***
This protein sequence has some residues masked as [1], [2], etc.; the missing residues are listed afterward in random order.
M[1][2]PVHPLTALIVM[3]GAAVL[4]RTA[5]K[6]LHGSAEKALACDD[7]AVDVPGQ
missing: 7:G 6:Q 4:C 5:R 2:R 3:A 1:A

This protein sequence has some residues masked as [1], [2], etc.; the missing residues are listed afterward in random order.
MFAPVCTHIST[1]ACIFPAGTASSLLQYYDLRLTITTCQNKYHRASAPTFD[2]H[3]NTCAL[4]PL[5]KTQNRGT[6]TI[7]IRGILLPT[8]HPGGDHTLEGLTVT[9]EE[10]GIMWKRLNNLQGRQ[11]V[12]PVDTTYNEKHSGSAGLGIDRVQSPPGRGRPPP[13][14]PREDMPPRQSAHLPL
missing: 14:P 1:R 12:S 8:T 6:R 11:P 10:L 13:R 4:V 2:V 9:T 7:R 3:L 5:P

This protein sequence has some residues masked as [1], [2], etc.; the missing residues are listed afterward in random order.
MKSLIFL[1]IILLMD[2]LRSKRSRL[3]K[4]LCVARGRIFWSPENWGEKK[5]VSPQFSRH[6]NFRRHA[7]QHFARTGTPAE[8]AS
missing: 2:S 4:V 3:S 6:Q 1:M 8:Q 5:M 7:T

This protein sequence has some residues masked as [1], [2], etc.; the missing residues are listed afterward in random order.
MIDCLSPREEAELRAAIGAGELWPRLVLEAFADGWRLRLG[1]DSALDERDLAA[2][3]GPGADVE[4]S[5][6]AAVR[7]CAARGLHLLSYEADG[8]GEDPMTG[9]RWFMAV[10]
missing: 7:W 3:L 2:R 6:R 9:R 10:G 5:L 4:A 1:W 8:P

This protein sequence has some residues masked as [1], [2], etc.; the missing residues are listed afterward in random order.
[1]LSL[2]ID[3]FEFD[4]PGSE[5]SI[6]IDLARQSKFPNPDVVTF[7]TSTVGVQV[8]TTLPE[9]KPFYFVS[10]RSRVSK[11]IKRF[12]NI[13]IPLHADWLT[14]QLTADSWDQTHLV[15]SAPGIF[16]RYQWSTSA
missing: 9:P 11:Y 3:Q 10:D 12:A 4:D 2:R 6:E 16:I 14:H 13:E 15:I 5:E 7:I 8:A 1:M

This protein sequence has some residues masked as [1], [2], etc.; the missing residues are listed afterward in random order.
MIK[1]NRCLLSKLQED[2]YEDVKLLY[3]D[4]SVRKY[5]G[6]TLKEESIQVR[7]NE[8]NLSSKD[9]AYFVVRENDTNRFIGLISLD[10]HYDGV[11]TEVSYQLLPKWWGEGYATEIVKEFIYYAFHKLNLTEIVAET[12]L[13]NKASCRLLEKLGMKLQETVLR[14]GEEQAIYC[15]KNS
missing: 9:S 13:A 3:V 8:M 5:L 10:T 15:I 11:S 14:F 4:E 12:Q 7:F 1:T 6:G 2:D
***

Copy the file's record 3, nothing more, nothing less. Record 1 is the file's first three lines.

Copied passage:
This protein sequence has some residues masked as [1], [2], etc.; the missing residues are listed afterward in random order.
MKSLIFL[1]IILLMD[2]LRSKRSRL[3]K[4]LCVARGRIFWSPENWGEKK[5]VSPQFSRH[6]NFRRHA[7]QHFARTGTPAE[8]AS
missing: 2:S 4:V 3:S 6:Q 1:M 8:Q 5:M 7:T